Work-related fatal injuries in the fishing industry in Australia, 1989 to 1992

R. Mitchell*, T. Driscoll, S. Healey, B. Hull, J. Mandryk, I. Hendrie

*Corresponding author for this work

Research output: Contribution to journalArticle

10 Citations (Scopus)

Abstract

This article describes the types of, and circumstances surrounding, work-related fatal injuries in the fishing industry in Australia. Information concerning 57 deaths was obtained from inspection of coronial files for the period 1989 to 1992. During 1989 to 1992, the fatality rate per 100,000 workers was high for fishing industry workers (89.2) compared with the all-industry rate during the same period (5.5). Drowning was the most common mechanism of fatal injury. Common circumstances surrounding the fatal incidents included vessels capsizing in rough weather, and lone fishermen not wearing personal flotation devices, falling overboard and drowning. Workers employed in the fishing industry in Australia are at a high risk of fatal injury, with the fatality rate for this group of workers being 16 times higher than the average rate for all industries.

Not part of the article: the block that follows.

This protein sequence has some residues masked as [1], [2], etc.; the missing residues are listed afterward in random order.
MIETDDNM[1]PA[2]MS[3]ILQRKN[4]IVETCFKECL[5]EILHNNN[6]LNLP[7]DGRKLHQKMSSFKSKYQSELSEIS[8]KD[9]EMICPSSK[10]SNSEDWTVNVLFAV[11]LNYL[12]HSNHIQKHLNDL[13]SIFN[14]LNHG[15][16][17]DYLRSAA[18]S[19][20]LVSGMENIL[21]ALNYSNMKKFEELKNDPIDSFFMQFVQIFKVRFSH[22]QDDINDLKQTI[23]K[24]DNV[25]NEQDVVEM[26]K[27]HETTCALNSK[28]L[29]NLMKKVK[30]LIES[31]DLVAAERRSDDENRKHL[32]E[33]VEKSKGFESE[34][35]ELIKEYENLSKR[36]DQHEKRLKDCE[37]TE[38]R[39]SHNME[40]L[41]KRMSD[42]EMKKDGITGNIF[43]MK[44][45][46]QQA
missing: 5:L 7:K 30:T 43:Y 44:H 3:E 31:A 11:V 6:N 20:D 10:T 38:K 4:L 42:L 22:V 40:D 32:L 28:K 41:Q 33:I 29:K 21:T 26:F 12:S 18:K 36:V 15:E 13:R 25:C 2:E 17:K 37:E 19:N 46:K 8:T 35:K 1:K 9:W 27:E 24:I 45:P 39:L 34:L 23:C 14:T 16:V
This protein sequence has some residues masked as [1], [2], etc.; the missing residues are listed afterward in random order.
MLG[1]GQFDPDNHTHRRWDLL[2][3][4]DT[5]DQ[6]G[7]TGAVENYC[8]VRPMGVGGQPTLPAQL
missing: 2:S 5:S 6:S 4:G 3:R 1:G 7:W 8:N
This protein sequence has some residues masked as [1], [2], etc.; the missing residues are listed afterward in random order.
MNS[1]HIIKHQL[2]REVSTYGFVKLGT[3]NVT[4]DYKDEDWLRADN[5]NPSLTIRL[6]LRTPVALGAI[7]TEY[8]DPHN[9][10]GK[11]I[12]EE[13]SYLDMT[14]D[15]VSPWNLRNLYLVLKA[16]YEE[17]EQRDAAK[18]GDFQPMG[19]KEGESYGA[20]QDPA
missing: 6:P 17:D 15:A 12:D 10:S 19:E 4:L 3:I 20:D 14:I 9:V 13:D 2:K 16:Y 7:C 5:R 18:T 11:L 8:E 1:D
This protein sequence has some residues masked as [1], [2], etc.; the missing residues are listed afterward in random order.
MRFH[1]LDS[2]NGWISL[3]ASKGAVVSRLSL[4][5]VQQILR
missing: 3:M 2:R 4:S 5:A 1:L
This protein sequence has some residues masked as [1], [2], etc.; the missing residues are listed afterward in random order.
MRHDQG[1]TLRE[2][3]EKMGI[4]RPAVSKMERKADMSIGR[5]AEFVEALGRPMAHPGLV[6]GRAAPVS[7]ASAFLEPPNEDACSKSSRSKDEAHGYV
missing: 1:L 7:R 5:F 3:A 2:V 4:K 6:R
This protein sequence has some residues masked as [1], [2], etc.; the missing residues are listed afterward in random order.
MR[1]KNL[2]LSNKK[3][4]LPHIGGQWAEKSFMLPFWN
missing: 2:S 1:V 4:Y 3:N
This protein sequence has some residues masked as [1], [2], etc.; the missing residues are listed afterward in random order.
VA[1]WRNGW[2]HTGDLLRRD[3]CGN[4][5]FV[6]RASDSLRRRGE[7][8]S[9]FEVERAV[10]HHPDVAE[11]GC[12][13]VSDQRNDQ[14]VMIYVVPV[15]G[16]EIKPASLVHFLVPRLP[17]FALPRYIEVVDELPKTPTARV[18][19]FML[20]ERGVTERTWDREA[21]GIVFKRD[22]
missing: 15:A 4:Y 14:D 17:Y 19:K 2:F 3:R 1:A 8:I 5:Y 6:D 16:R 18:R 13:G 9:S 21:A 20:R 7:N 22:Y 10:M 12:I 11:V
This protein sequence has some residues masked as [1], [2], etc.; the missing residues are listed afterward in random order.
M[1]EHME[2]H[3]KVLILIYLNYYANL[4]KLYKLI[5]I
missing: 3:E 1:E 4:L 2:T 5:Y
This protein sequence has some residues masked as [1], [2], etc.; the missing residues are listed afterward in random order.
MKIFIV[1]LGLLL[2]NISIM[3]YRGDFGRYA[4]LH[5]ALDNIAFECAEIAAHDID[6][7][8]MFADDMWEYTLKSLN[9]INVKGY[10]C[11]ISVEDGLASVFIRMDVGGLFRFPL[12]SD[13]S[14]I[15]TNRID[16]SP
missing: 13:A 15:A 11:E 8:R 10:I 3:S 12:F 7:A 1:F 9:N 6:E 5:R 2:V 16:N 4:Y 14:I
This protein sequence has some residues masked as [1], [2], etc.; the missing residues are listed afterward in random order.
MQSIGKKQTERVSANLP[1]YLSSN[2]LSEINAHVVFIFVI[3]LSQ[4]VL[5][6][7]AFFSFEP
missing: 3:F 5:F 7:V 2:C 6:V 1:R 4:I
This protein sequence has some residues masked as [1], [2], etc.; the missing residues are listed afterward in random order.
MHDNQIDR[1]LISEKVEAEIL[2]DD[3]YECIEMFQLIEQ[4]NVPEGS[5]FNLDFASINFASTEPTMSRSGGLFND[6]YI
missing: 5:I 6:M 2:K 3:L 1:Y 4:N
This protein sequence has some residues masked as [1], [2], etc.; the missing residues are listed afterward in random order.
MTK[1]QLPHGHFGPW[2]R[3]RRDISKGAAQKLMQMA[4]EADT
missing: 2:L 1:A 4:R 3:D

Original languageEnglish
Pages (from-to)375-386
Number of pages12
JournalJournal of Occupational Health and Safety - Australia and New Zealand
Volume17
Issue number4
Publication statusPublished - 2001
Externally publishedYes

Keywords

  • Contributing factors
  • Drowning
  • Fishing industry
  • Work-related fatalities

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